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29 October 2009 @ 01:04 pm
What do tires have to do with class status?  
The time has come to get new tires for my car.

Even though I no longer work, I am married to a darling man who still has a middle class job and grew up a few rungs above me in terms of income and class status.

The difference in how we view the world is apparent in how we think about things like tires.

He assumes that of course one always buys 4 new tires and has them rotated regularly on schedule. While I have grown more used to that way of doing things, and agree that it's sensible, I explained the way poor people approach the same problem.

"The thing is," I said, "Poor people NEVER have money for 4 new or even used tires at the same time. So what you do is buy a decent used tire whenever you have one that can no longer be patched. You make sure you have towing and road service on your insurance."

Dave always urges me to write about these things because, he says, "People don't know what it's like."

Do people really want to know?

I suspect most people don't. They'd rather ignore poverty. Poverty serves a purpose. If we solved poverty, who would willingly do the dangerous or boring jobs for minimum wage? It's much easier to shake our heads and wonder why poor people don't just work harder and stop being poor. Heaven forbid we offer them health care with even one penny of our tax money.

ETA: http://whatever.scalzi.com/2005/09/03/being-poor/

Link provided by <lj user="almighty_patsy> --Thank you so much!
Ms. F.goodbadgirl on October 29th, 2009 08:36 pm (UTC)
I suspect most people don't want to know....but I don't think that's the real important question. I think the question is how do we get this information out to as many people as possible....because the reality is you cannot unlearn what you know. Once it's out there it's out there...and that is the only hope change has to manifest itself.

So tell your stories. Tell them to whomever will listen whenever they will listen. Trust me - no there are no trust fund kids sitting in writing classes at Yale wondering if people want to read their stories....

Tapatitapati on October 30th, 2009 01:34 am (UTC)
Good points! Thanks! xoxoxoxoxox

Of course the student in Yale thinks they are going to write the great American novel.

Ms. F.goodbadgirl on October 30th, 2009 01:50 am (UTC)
Of course they do.

But it's your job to tell the real American story. xo
batchfilebatchfile on October 29th, 2009 10:14 pm (UTC)
it was SO COOL the day i drove my new to me mustang to the local shop and bought *gasp* two brand new tires!

poor people who have moved up a little bit (not into true middle class, but much closer) buy two new tires to put on the front. and the best two old tires go onto the back. front tires wear out faster due to turning. rear tires just need tread for traction purposes.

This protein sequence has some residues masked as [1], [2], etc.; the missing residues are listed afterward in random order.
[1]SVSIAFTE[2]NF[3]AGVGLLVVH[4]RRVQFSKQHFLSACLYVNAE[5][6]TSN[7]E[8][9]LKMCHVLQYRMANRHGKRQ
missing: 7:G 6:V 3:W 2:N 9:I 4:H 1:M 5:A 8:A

everyone involved thought i was pretty damned smart for a woman. heh.
Tapatitapati on October 30th, 2009 01:35 am (UTC)
Yes, two tires on the front is what you do when you are movin' on up even slightly.

Most people don't realize there are degrees even in poverty.
batchfilebatchfile on October 30th, 2009 01:59 am (UTC)
yes. the first paycheck, i cried. i didn't HAVE to use the foodstamps. and so i scrimped and we stayed in cheaper housing so i wouldn't have to use them again.

considering how many kids i had, i'd have still qualified. not fully, but still.
3treekisser: Mangosteen3treekisser on October 29th, 2009 10:50 pm (UTC)
I'm interested, you know I am.

I don't understand what Americans have against universal healthcare. Frankly I think it's barbaric.
Tapatitapati on October 30th, 2009 01:37 am (UTC)
It is barbaric. Really. WTF! Americans hate paying taxes for ANY kind of social welfare program because we have that rugged individualist, pull yourself up by your bootstraps (even when you don't have boots) fantasy. Everyone is supposed to make it if they just work hard enough. But some people are working three minimum wage jobs to support their family and still don't have health care--how can they work any harder? Our educational system is failing them, too. The poor districts get the worst schools.

almighty_patsy: overlookedalmighty_patsy on October 30th, 2009 12:57 am (UTC)
You know, judging from the response to this post that John Scalzi wrote, I think some people want to know. It is, of course, about an entirely different level of poverty to the levels many are familiar with (better than many and worse than a few). But it's one of the most popular posts he ever wrote, so...
Tapatitapati on October 30th, 2009 01:38 am (UTC)
That was brilliant, thanks so much for including it!

Yes there are so many levels of poor and one may go up and down them throughout one's life.
lunaetstellaelunaetstellae on November 1st, 2009 10:42 am (UTC)
So true. I remember when I'd buy RETREADS, one at a time as needed, and it was a thrill to be eventually able to buy one NEW tire!